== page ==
Via Twitter:

Naturally, Curry is from Charlotte and went to both high school and eventually college in the area, playing at Davidson. He’s an avid Panthers fan and has been on the sideline for the team publicly many times over the years.

Curry being part of an ownership group for the Panthers would be pretty wild. Perhaps Charlotte Hornets owner Michael Jordan would like to join in? It seems like they would have the liquidity and credit availability between the three of them to get the team.

Then again, the asking price for the Panthers could be north of $2 billion. The last team to be sold was the Buffalo Bills in 2014 for $1.4 billion. In September, Forbes released a valuation for the Panthers that put them at $2.3 billion.

Might need to get a few others involved in this one.

Watch Raptors fans give Vince Carter a standing ovation in Toronto (VIDEO)

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Vince Carter is 40 years old and playing in what could possibly be his final NBA season. The Sacramento Kings guard started his career with the Toronto Raptors, and on Sunday he played what could possibly be his final game at the Air Canada Centre.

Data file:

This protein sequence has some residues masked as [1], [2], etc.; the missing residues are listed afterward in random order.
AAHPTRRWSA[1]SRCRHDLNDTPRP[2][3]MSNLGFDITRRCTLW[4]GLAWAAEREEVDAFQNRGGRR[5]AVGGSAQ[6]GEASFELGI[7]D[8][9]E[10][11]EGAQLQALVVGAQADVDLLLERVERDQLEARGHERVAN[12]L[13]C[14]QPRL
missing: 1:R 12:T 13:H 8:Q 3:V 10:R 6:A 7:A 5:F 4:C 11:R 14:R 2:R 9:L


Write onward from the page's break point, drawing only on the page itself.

And so, when Carter was subbed out late in the fourth quarter on Sunday, the folks in Toronto did what came naturally: they cheered.

The whole thing was pretty great to watch, and a real testament to how Carter is viewed by fans in Toronto.

Via Twitter:

Carter scored just four points in 25 minutes for Sacramento, going 2-of-5 from the field while adding three blocks, two assists, a rebound and a steal.

The Raptors got the win over the Kings, 108-93.